Everett, J. A. C., and Kahane, G., 2020. Switching tracks? Towards a multidimensional model of utilitarian psychology. Trends in Cognitive Sciences, 24(2), 124-134. https://www.sciencedirect.com/science/article/abs/pii/S1364661319302888
Hill, T. E., 2019. Dignity and practical reason in Kant’s moral theory. Ithaca, NY: Cornell University Press. https://www.degruyter.com/document/doi/10.7591/9781501735035/html
Kaydos, W., 2020. Operational performance measurement: Increasing total productivity. Boca Raton, FL: CRC Press. https://www.taylorfrancis.com/books/mono/10.4324/9780367802103/operational-performance-measurement-wilfred-kaydos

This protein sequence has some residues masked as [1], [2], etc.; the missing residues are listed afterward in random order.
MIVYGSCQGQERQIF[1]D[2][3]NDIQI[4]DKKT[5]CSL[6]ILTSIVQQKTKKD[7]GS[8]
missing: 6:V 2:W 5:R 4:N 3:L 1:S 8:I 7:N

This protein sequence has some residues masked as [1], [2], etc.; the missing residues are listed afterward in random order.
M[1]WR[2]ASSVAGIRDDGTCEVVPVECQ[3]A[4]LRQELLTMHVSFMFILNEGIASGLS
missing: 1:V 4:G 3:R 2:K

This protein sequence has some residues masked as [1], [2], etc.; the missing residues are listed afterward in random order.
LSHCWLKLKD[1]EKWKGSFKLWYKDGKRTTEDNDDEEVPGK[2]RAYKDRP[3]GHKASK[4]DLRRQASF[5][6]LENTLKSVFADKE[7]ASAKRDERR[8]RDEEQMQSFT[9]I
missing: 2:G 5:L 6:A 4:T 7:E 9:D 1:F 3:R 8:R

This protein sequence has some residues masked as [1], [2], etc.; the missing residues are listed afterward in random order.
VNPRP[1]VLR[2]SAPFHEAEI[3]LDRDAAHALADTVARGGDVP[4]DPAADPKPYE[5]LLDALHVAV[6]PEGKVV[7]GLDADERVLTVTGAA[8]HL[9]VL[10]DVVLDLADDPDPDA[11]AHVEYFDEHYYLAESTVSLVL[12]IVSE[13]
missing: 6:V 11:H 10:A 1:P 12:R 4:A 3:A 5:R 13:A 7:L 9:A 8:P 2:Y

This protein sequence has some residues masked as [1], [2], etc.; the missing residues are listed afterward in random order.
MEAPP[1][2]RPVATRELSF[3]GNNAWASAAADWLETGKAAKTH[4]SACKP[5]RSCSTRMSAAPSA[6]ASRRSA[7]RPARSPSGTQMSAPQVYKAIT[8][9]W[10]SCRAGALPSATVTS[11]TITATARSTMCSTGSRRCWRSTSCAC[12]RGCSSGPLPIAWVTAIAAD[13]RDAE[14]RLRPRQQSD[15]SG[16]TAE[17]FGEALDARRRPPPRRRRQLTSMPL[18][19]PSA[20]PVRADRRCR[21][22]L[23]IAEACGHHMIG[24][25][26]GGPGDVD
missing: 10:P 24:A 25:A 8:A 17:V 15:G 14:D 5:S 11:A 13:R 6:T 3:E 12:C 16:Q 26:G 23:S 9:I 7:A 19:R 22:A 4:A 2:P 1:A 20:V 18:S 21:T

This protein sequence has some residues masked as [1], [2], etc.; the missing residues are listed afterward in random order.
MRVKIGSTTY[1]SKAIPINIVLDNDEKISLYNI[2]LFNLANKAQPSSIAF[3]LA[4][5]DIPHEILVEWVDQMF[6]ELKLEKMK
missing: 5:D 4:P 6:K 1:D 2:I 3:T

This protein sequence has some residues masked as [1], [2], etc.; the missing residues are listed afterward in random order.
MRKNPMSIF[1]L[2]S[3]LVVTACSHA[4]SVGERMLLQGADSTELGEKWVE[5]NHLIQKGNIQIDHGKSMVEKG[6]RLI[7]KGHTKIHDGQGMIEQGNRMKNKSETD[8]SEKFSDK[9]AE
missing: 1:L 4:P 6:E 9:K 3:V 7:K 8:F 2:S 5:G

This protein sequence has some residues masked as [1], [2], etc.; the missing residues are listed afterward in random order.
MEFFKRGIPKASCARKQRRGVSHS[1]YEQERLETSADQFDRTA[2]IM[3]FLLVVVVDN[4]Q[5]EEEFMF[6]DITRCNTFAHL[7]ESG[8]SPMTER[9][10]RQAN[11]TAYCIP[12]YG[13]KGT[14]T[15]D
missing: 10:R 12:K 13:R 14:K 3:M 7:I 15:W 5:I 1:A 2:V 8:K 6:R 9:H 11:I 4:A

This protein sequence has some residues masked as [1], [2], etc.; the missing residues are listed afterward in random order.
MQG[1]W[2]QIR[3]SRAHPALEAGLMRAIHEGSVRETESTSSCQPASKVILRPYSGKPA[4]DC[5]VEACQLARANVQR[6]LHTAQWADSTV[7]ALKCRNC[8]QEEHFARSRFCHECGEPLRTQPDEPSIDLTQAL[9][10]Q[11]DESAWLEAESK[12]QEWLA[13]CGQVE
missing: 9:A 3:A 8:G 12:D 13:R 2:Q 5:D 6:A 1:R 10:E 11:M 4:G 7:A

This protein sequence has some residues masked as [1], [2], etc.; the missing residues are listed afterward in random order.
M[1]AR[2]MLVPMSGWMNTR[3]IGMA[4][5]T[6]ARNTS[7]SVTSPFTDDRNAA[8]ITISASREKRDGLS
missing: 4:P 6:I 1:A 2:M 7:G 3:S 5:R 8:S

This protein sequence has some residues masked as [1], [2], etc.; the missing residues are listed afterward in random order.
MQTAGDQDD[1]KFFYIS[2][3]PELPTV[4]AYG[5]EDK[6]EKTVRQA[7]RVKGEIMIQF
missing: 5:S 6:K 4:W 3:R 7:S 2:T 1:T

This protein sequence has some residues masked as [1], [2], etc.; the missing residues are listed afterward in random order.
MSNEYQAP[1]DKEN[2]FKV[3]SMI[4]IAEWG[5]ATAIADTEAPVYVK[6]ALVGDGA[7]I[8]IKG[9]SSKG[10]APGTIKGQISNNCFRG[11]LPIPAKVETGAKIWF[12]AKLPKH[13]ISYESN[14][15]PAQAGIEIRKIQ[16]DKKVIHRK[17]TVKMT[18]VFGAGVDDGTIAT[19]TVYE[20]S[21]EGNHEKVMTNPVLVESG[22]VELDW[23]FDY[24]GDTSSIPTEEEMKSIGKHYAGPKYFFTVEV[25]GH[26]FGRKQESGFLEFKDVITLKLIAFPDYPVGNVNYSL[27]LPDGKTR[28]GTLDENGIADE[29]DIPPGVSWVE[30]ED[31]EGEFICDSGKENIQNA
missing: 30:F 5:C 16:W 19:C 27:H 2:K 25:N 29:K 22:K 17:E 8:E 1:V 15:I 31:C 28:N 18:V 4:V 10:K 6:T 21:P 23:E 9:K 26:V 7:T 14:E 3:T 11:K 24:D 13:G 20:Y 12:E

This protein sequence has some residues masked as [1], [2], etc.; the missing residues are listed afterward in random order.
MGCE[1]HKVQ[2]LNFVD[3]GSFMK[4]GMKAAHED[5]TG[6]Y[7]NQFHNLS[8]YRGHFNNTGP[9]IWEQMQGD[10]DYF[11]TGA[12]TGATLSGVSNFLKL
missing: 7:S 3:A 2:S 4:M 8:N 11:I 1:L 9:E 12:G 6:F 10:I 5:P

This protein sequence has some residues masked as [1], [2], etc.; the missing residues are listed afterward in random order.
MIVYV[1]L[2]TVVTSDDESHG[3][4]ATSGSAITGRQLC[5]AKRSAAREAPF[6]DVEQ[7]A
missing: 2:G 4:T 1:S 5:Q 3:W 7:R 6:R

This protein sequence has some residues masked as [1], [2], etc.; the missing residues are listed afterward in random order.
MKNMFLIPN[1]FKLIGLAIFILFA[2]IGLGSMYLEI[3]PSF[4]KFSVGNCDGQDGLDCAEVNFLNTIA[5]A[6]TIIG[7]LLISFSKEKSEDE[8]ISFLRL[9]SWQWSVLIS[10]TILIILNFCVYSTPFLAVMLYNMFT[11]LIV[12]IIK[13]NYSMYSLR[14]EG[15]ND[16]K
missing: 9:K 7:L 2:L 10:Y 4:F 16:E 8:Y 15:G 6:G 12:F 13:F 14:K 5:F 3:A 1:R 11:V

Kimball, B. A., and Aber, J. L., 2013. Evidence-based practice in education: A practical guide. Guilford Press. https://www.guilford.com/books/Evidence-Based-Practice-in-Education/Bruce-A-Kimball-J-Lawrence-Aber/9781462510621
Köchling, A., and Wehner, M. C., 2020. Discriminated by an algorithm: a systematic review of discrimination and fairness by algorithmic decision-making in the context of HR recruitment and HR development. Business Research, 13, 795-848. https://link.springer.com/article/10.1007/s40685-020-00134-w
Omran, M. et al., 2019. Non-financial performance measures disclosure, quality strategy, and organizational financial performance: A mediating model. International Journal of Quality and Reliability Management, 36(5), 652-675. https://www.tandfonline.com/doi/abs/10.1080/14783363.2019.1625708